In his first Budget as Chancellor, Jeremy Hunt has announced several measures to re-engage those who have left the workforce and encourage business investment.
Below is a summary of the key points from the Spring Budget 2023.
The chancellor’s main focus in the Budget is to encourage people back to work. Currently, around 7 million working aged adults are classed as “economically inactive”, with more than a million having taken early retirement.
To tackle this issue and to stop pension limits being a barrier to remaining in work, the chancellor announced increases to pension allowances and abolished the pensions Lifetime Allowance.
Pensions Lifetime Allowance abolished
From April 2023, the chancellor has removed the cap on the pensions Lifetime Allowance (LTA) - currently £1,073,100 - and has abolished it altogether.
The LTA is the cap on total pension savings which an individual can build before an additional charge is potentially payable at certain future events. The abolition of the cap effectively saves a potential lifetime allowance charge of 25% or 55% for those who would otherwise have exceeded it at retirement.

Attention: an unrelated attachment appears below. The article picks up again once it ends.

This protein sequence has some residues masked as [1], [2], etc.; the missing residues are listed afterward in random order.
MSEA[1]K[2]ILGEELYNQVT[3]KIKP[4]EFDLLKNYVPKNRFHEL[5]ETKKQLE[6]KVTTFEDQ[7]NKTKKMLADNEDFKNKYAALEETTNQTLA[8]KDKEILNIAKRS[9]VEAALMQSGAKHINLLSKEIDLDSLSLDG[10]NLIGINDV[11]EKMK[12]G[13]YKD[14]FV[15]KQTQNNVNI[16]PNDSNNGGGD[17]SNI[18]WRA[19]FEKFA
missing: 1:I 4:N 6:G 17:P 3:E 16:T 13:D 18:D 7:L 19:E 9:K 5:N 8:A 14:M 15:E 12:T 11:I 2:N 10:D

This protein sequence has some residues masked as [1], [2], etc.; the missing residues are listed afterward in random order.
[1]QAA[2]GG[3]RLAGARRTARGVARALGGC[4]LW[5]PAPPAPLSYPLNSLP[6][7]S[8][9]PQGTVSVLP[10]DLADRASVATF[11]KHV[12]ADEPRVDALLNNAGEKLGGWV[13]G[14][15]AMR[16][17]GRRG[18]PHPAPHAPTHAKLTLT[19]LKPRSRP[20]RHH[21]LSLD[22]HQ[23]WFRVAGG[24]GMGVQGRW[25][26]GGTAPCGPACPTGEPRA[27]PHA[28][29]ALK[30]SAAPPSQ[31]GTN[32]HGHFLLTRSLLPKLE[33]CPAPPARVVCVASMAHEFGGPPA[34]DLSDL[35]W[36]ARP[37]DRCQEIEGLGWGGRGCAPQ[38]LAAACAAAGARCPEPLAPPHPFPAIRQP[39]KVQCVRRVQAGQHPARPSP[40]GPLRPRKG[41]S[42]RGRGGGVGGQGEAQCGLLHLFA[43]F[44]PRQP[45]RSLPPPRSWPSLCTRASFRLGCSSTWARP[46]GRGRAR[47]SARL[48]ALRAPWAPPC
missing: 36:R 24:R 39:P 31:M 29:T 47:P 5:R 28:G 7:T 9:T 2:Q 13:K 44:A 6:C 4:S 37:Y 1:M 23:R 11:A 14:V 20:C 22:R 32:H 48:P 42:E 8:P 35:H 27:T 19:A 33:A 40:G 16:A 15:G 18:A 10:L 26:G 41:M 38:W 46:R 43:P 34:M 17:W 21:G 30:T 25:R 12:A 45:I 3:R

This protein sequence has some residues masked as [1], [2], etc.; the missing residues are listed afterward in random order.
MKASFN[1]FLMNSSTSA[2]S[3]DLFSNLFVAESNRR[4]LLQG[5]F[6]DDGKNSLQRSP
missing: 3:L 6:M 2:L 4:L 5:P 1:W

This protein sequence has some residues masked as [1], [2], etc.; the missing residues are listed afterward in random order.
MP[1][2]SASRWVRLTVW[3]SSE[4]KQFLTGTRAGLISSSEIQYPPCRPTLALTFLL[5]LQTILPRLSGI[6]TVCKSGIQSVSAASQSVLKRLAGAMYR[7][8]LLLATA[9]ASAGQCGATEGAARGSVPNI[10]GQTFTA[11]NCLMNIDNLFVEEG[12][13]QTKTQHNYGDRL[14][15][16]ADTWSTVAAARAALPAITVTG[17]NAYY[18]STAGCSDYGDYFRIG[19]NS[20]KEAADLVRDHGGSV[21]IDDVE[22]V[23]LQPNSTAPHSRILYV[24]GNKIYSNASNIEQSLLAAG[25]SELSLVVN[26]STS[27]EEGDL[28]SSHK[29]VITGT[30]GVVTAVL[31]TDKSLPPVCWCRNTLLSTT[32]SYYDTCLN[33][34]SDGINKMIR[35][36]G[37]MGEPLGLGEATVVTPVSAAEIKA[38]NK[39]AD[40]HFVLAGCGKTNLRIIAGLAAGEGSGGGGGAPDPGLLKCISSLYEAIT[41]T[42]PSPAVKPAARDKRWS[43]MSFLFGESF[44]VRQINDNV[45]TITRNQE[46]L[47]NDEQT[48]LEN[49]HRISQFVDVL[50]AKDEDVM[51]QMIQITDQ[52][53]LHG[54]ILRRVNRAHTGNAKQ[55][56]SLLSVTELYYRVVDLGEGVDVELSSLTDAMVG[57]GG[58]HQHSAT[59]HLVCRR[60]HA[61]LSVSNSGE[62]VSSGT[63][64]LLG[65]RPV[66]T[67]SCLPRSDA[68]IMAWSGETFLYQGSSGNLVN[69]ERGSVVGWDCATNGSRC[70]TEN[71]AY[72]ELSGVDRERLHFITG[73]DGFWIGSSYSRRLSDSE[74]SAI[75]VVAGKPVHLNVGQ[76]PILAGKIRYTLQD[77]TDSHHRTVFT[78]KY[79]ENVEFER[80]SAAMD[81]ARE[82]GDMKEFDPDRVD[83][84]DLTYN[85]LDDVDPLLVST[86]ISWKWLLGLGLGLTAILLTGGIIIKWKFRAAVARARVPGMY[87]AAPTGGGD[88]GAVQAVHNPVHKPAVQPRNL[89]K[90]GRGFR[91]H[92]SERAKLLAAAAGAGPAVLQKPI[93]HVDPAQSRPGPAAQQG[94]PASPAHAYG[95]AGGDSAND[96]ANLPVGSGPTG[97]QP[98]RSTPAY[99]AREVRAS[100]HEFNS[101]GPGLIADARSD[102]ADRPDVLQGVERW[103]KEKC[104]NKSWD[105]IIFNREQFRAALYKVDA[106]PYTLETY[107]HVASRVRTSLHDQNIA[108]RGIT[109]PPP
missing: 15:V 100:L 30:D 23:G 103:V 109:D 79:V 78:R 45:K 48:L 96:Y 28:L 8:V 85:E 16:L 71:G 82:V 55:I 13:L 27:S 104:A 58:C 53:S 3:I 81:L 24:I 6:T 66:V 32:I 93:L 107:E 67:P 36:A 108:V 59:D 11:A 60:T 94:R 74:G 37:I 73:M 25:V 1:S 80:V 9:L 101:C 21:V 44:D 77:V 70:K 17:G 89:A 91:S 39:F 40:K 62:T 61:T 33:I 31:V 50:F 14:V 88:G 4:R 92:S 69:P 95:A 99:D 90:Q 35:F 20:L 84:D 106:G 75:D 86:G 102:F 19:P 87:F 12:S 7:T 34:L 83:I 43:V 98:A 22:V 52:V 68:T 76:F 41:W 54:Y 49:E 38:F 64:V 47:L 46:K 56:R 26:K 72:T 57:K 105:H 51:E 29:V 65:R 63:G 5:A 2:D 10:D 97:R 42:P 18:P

Pensions Annual Allowance increased
After being frozen for nine years, Jeremy Hunt also announced that the tax-free annual allowance for pension pots will increase from £40,000 to £60,000.
The Annual Allowance is the amount that people can save into a pension each tax year (6 April to 5 April), depending on earnings. This means that for the upcoming 2023/24 tax year, the annual allowance is 50% higher at £60,000.
Tapered Annual Allowance to increase
From April 2023, the minimum Tapered Annual Allowance will increase from £4,000 to £10,000. The adjusted income threshold for the Tapered Annual Allowance will also be increased from £240,000 to £260,000 from 6 April 2023.
Money Purchase Annual Allowance to increase
Another useful incentive to encourage experienced people to return to work, the chancellor announced an increase to the Money Purchase Annual Allowance (MPAA).
The MPAA limits the amount of money you can save tax-efficiently into your pension after you have started drawing flexibly from your defined contribution pension savings.
The MPAA will increase from £4,000 to £10,000 from April 2023.